Pliny the Younger
Gaius Plinius Caecilius Secundus, born Gaius Caecilius or Gaius Caecilius Cilo , better known as Pliny the Younger, was a lawyer, author, and magistrate of Ancient Rome. Pliny's uncle, Pliny the Elder, helped raise and educate him...

. In the middle of the day an explosion threw up a high-altitude column from which ash began to fall, blanketing the area. Rescues and escapes occurred during this time. At some time in the night or early the next day pyroclastic flow
Pyroclastic flow
A pyroclastic flow is a fast-moving current of superheated gas and rock , which reaches speeds moving away from a volcano of up to 700 km/h . The flows normally hug the ground and travel downhill, or spread laterally under gravity...

s in the close vicinity of the volcano began. Lights were seen on the mountain interpreted as fires. People as far away as Misenum fled for their lives. The flows were rapid-moving, dense and very hot, knocking down wholly or partly all structures in their path, incinerating or suffocating all population remaining there and altering the landscape, including the coastline. These were accompanied by additional light tremors and a mild tsunami
Tsunami
A tsunami is a series of water waves caused by the displacement of a large volume of a body of water, typically an ocean or a large lake...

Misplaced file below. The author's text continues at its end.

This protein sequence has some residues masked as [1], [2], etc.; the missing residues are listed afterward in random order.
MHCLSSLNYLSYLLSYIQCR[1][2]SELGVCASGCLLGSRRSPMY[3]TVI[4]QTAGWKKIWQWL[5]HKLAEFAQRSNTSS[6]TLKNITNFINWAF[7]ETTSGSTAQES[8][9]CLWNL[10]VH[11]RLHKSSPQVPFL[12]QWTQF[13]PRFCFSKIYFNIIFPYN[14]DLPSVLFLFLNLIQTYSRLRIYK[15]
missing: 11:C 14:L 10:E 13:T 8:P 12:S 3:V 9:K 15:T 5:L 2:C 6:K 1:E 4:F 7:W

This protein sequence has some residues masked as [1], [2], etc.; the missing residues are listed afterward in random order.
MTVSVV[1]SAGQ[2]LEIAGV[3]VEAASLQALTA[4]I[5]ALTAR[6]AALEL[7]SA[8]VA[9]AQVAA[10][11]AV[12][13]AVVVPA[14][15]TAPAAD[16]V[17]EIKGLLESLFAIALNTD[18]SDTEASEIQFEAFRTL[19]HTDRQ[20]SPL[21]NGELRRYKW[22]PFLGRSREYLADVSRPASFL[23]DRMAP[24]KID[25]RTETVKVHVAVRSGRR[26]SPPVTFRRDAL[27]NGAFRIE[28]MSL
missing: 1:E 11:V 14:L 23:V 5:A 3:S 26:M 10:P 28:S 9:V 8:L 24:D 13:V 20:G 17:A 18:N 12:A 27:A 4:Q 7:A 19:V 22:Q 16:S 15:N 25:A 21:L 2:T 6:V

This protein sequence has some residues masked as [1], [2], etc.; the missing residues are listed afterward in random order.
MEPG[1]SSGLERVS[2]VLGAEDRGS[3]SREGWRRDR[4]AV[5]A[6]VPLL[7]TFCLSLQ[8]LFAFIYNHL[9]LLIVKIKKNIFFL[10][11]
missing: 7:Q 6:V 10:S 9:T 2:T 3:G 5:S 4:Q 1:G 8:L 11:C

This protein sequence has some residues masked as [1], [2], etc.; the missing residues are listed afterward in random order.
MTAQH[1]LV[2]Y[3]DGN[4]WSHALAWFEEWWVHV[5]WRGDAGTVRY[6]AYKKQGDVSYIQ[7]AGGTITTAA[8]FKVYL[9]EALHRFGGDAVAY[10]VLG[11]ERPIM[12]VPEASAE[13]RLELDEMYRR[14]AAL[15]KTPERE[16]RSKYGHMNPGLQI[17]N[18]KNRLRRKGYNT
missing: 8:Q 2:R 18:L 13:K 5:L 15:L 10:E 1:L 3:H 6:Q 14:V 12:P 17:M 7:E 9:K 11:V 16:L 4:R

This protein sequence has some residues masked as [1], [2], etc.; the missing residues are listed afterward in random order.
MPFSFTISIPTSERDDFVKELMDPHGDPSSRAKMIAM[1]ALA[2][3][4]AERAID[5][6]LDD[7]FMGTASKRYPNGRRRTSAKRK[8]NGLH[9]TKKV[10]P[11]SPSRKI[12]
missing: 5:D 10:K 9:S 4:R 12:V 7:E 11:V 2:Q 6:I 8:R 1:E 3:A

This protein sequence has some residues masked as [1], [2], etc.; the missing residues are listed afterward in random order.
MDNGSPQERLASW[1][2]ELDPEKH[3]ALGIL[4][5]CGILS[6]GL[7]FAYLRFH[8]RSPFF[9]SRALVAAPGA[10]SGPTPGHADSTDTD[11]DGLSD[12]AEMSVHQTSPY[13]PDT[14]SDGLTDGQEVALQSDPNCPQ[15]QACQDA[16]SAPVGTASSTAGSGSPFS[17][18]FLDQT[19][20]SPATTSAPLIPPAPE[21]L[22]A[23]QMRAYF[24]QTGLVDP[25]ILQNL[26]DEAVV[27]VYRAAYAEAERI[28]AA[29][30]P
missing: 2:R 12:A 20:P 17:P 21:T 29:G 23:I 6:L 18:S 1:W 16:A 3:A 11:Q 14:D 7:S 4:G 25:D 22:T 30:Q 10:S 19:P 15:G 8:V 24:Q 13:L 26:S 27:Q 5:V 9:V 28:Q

in the Bay of Naples.

By evening of the second day the eruption was over, leaving only haze in the atmosphere through which the sun shone weakly. Those are the historical facts as far as they can be discovered. Many studies both scientific and speculative have attempted to fill in additional detail, most claiming to be based "on new evidence." Much of this evidence is scientifically cogent, but the authors of the studies present different views. How to reconcile them remains an on-going concern.
Stratigraphic studies

According to a stratigraphic study (a study of the layers of ash) by Sigurdsson, Cashdollar and Sparks
Steve Sparks (volcanologist)
Robert Stephen John Sparks, FRS, CBE , is Chaning Wills Professor of Geology in the Department of Earth Sciences at the University of Bristol. He is one of the world's leading volcanologists and has been widely recognised for his work in this field.-Career:Steve Sparks is a graduate of Imperial...

, published in 1982, and now a standard reference, the eruption of Vesuvius of 79 AD unfolded in two phases: a Plinian eruption
Plinian eruption
Plinian eruptions, also known as 'Vesuvian eruptions', are volcanic eruptions marked by their similarity to the eruption of Mount Vesuvius in AD 79 ....

 that lasted eighteen to twenty hours and produced a rain of pumice southward of the cone that built up to depths of 2.8 metres (9.2 ft) at Pompeii, followed by a pyroclastic flow
Pyroclastic flow
A pyroclastic flow is a fast-moving current of superheated gas and rock , which reaches speeds moving away from a volcano of up to 700 km/h . The flows normally hug the ground and travel downhill, or spread laterally under gravity...

 or nuée ardente in the second, Peléan phase
Pelean eruption